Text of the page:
Fig. 6: Investigation into the performance of adaptive optics (AO).
figure 6

a Probability density function (PDF) as a function of normalized power for different adaptive optics settings, namely full adaptive optics correction (FAO, green), tip-tilt correction (TT. blue) and no correction (OFF, pink). For comparison, we plot the expected PDF for a worst case scenario of a GEO feeder-uplink (FL) with FAO (black). We find that the operation in FAO setting yields to 5.6 dB gain and 24.7 dB gain in median received optical power (ROP) over TT setting and OFF setting, respectively. Comparison with the reference GEO-FL shows that experiments have been performed under worst case turbulent conditions. The measurement in FAO configuration with measured SI = 1.5 is way more turbulent than the reference GEO-FL. b ROP versus time for the FAO and OFF settings on second scale. c The zoom-in of (b) illustrates the coherent time of the channel to be in the order of a few milliseconds. Here again a representative time evolution of a worst-case GEO-FL scenario is plotted in black and adjusted to the median of the FAO ROP. Employing FAO increases the median coupled power into the Rx and reduces the frequency of power fading’s. d, e The effect of adaptive optics is to provide a ROP advantage. Other than that there is no penalty for turning on AO. This can be seen by the fact that the ROP versus SNR measurements with and without AO plots overlap without any discontinuity. The same applies for tip tilt (TT) AO. The dashed curve corresponds to the ideal shot-noise limit and the solid line shows the results of back-to-back (b2b) measurements in the lab, normalized to 25 GBd. The FSO measurements are also in agreement with the b2b results, revealing that AO nor the turbulent channel lead to an additional SNR penalty. f SNR as a function of ROP for different Tx launch powers PTx using the high-order modulation format 64QAM. We find that one can send higher powers to achieve higher SNR values as there exists no upper nonlinear limit in the FSO channel


In summary, we have shown Tbit/s line rate transmission over a 53.42 km turbulent FS channel, corresponding to net rates of up to 0.94 Tbit/s. This was accomplished by employing polarization-multiplexed higher-order modulation formats at the highest symbol rates and a Full Adaptive Optical (FAO) system that enabled us to achieve high SNR values. We have shown that adaptive optical filtering can handle coherent modulation formats even under strong-turbulence conditions. Furthermore, the novel four-dimensional BPSK (4D-BPSK) modulation format based on constellation modulation was tested for its ability to handle low SNR conditions. 4D-BPSK allows to transmit high data rates at the lowest ROP, with a measured sensitivity advantage of 0.7 dB over PS-QPSK at a BER of 1 ∙ 10−3. More precisely, 13.3 Gbit/s and 100 Gbit/s of data were transmitted at a received optical power of −51.3 dBm and −41.2 dBm. All of these results are good news for the space communications community. Ultimately, attenuation is the only challenge that needs to be overcome in view of a large-scale free-space optical deployment and even this limit can be stretched by the introduction of a new low SNR modulation format.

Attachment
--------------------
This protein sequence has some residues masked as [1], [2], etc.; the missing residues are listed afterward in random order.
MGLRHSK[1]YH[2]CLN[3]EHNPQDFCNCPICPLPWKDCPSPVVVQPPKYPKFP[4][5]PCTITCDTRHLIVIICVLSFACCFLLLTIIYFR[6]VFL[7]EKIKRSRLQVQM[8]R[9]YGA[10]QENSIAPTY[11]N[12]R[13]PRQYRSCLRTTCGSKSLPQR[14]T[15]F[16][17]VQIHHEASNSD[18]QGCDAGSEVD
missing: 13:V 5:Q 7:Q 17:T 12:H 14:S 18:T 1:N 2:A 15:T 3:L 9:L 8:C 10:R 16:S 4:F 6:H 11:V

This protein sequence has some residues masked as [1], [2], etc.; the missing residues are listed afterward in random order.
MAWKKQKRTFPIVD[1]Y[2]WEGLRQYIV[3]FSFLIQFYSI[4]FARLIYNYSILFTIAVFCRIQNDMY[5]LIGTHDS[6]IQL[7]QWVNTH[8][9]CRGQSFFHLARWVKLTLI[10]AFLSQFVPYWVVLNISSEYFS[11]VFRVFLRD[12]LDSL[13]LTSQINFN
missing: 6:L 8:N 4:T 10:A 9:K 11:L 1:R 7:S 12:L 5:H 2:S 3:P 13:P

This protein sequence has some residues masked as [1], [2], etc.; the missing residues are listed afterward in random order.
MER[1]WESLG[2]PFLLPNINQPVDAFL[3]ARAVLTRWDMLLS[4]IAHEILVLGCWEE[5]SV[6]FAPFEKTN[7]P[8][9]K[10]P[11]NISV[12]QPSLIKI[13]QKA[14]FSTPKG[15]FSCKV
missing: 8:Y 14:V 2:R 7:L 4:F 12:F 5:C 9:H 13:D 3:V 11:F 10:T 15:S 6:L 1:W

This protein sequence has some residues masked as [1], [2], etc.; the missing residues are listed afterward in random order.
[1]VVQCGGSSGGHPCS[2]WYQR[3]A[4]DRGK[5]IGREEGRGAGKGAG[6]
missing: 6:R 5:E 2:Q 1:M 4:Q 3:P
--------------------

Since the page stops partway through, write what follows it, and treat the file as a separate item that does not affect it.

Free-space optical communication link experiment

The baseband data signal has been generated by 128 GSa/s digital-to-analog converter (DAC) with a 3-dBbandwidth of 65 GHz and 8 bit vertical resolution. The bandwidth limitation of the 38 GHz DP IQ-modulator has been compensated by a wavelength selective switch, acting as an optical filter to flatten the power spectral density. The equalized signal has then been amplified to 27 dBm and coupled to FS by a space terminal emulator. The terminal uses a 4.2 cm sub-aperture of a 20 cm diameter telescope for its outgoing beam expansion. The divergence of the optical beam was measured to be approximately 100 μrad (half-angle). The ground station consisted of a 35 cm telescope and an adaptive optic system to correct the phase-front error of the perturbated EM wave: A 8 × 8 sub-aperture wavefront sensor analyses the incoming wave and a deformable mirror with 97 actuators has then been used to shape the wavefront back to a planar wave, which is known to be ideal for FS-to-Fiber coupling. As the coherent time of the channel is in the order of a few milliseconds, the configuration of the deformable mirrors was updated at a frequency of 1.5 kHz (in a feedback loop scheme). After amplification in the EDFAs and down-mixing by the local oscillator in the Balanced PDs, the baseband signal is captured by a 256 GSa/s analog-to-digital converter (ADC) with a 3-dB bandwidth of 113 GHz and a 10 bit vertical resolution.